Believing that the Captain will keep his promise, Oroonoko agrees and swears an oath. Oroonoko is a man of honor and would never break a promise—something the Captain has planned for. For his part, Oroonoko expects that in making this promise, he will be freed from his shackles. But the Captain denies him this, because he doesn’t trust that the Prince won’t try to take revenge. Oroonoko then makes another promise: that he will be friendly and obey the Captain if he can be released from his chains.
In his dealings with the Captain, Oroonoko experiences an early form of slavery by making binding promises that limit his freedom and give the Captain ultimate authority. Oroonoko’s rigid sense of honor makes him extremely vulnerable against the Captain, who is deceitful and conniving and can use Oroonoko’s moral code against him.
The back-and-forth between Oroonoko, the messenger, and the Captain continues. The Captain again refuses to release Oroonoko, saying that he can’t trust the oath of a non-Christian. Oroonoko is sorry to hear that the Captain does not know “to credit as he would be credited.” Oroonoko explains that to break an oath in his religion means he would be considered dishonorable for the rest of his life, and would experience eternal torment in the afterlife. After explaining this, Oroonoko refuses to negotiate through the messenger anymore.
Though he is a “heathen,” Oroonoko upholds many Christian principles, such as the golden rule: “Do unto others as you would have them do unto you.” His beliefs also resemble the Christian notion of the afterlife, namely that there is a place of paradise for good people and eternal torment for bad people. The Captain, who claims to be a pious Christian, is actually much further from practicing Christian virtues than Oroonoko.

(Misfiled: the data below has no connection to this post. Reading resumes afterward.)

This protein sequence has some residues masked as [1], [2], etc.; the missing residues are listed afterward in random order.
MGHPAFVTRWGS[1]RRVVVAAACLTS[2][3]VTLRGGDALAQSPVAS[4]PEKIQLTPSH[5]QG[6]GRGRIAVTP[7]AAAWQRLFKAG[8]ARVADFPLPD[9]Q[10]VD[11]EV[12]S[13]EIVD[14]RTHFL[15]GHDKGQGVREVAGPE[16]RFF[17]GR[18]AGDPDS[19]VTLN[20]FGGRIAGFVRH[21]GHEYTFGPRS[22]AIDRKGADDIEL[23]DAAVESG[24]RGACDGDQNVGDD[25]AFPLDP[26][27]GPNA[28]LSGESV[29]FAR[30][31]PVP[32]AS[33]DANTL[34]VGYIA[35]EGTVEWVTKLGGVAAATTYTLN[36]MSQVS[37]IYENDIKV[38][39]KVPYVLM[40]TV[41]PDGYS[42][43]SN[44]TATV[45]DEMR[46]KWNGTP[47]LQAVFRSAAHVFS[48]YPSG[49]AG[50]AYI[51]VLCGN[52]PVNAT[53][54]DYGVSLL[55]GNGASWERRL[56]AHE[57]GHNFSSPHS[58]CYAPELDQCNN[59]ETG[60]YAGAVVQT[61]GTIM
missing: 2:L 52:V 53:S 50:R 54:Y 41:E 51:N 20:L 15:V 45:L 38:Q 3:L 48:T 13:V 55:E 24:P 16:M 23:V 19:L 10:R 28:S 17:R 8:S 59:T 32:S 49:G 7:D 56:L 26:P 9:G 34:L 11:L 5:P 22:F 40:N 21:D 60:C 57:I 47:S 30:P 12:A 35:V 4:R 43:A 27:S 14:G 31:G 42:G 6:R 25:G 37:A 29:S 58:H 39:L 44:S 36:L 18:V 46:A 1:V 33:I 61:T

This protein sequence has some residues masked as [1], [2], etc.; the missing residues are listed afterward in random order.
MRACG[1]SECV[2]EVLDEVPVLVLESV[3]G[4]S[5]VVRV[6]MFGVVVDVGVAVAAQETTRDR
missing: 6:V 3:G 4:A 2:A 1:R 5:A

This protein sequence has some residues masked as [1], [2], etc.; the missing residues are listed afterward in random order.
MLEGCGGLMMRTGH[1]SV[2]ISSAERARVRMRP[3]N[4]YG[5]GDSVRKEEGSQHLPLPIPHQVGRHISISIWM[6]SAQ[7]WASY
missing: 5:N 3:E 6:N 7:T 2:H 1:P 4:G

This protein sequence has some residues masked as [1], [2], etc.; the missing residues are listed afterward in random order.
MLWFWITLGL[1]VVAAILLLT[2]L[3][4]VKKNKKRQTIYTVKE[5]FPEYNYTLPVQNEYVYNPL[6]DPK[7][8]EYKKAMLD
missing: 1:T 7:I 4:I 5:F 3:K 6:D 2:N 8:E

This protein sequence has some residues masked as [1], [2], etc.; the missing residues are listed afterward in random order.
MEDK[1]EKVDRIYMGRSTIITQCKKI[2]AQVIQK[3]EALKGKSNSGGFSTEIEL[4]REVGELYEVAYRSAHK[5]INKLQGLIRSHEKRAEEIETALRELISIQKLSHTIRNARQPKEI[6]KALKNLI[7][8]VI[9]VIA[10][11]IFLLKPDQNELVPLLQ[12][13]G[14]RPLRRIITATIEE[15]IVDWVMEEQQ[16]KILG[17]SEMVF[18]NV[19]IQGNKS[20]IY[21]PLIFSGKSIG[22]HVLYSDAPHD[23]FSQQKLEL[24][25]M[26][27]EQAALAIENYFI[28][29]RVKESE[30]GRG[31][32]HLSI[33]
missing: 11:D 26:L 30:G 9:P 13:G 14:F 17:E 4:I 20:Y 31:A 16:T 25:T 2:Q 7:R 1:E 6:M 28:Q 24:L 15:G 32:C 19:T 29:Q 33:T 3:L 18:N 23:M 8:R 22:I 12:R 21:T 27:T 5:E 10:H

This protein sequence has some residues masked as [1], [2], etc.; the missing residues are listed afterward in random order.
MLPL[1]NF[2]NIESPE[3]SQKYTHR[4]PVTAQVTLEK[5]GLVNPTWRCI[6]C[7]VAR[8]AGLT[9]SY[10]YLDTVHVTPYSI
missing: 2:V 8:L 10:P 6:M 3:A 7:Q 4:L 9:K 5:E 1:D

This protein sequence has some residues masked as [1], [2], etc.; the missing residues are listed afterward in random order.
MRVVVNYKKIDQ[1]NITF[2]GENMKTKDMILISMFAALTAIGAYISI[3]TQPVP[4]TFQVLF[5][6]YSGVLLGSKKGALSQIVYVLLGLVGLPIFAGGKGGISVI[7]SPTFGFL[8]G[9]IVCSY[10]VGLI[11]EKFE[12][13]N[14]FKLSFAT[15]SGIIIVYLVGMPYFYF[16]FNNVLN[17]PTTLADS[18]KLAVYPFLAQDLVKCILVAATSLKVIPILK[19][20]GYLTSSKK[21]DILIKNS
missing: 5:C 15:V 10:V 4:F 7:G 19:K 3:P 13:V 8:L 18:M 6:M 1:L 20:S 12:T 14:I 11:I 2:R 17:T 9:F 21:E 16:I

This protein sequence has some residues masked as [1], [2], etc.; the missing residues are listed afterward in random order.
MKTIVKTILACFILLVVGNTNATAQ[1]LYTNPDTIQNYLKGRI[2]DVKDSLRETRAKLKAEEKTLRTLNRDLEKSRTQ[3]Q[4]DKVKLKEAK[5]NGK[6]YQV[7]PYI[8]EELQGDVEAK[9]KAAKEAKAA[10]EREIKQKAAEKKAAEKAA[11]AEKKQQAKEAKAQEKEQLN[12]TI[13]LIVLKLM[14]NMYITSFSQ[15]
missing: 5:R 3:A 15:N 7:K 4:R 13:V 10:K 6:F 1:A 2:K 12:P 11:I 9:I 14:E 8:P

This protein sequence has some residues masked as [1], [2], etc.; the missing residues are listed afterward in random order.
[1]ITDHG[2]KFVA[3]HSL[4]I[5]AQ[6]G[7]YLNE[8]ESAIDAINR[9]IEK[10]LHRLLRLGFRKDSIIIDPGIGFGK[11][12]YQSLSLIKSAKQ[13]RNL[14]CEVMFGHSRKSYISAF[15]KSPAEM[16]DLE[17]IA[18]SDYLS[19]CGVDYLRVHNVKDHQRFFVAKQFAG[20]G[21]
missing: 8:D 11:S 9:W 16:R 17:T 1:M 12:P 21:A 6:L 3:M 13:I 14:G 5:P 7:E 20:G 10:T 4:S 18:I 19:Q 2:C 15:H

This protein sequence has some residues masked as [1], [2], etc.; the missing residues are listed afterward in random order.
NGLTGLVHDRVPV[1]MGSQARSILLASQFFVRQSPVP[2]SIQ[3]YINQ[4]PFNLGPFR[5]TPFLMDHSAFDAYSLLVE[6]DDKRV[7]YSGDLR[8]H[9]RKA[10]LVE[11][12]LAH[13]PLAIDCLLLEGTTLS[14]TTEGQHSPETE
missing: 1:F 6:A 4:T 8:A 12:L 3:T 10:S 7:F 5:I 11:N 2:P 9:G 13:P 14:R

Realizing that he has no choice but to free Oroonoko if he is to sell healthy slaves, the Captain relents. He also concludes that Oroonoko must be able to visit his men in order to keep up their morale. Meanwhile the Frenchman has been secured to prevent him from aiding the Prince, but the Captain does not consider him a prisoner because he is white.
The Captain uses Oroonoko as bait to keep the other slaves healthy because he knows that Oroonoko has complete authority over his men, just as the Captain now has authority over Oroonoko. As the crew gets closer to the New World, any equality between whites and blacks disappears, as the Captain’s treatment of the Frenchman demonstrates.
The Captain finally visits Oroonoko and removes his irons, leaving him to rest and eat, but encouraging him to visit his men. The Captain reassures Oroonoko of his word. The Prince, who has no reason to suspect further treachery, visits his men, and they rejoice at the sight of him. They are not released from their chains, but they bear their load bravely and with more ease, knowing that their dear leader is safe.
The Captain’s plan works so well because of the trusting nature of Oroonoko and the complete, unquestioning faith Oroonoko’s men have in him. The Captain’s betrayal cuts all the more deeply because he undermines the trust the Coramantien people have for each other.
After this all the captured men eat, and the Prince’s attendants are even “pleased with their captivity” because by it, they hope to redeem the Prince. Oroonoko, however, considers his capture to be punishment for leaving Imoinda behind to be murdered. Needless to say, the Captain reneges on his promise to free the men.
While Oroonoko’s men are happy despite still being physically chained, Oroonoko is free but still emotionally shackled to his guilt over Imoinda’s death.
Finally the ship arrives in Suriname, an English colony in South America. Oroonoko and each of his men are put in separate lots along with other slaves. A man named Trefry buys the first lot, which contains Oroonoko and 17 more slaves.
As was common with the slave trade, the Coramantien men are separated to prevent them from organizing an insurrection or running away. Separation also demonstrated to the slaves the power of their new masters.
On his way off the ship, Oroonoko gives the Captain a furious look, which makes the Captain blush. Oroonoko shouts that he now knows the truth about the Captain and the gods he swears by. As he leaps into Trefry’s boat, Oroonoko urges his fellow slaves to not resist, because they might “meet with more honor and honesty” in the New World.
Oroonoko now realizes just how treacherous white men can be, but he still clings to his own inflexible code of honor. With the act of jumping into Trefry’s boat, Oroonoko surrenders to his new and unknown future. His last princely act—issuing words of comfort to his men—further demonstrates his moral superiority to the Captain.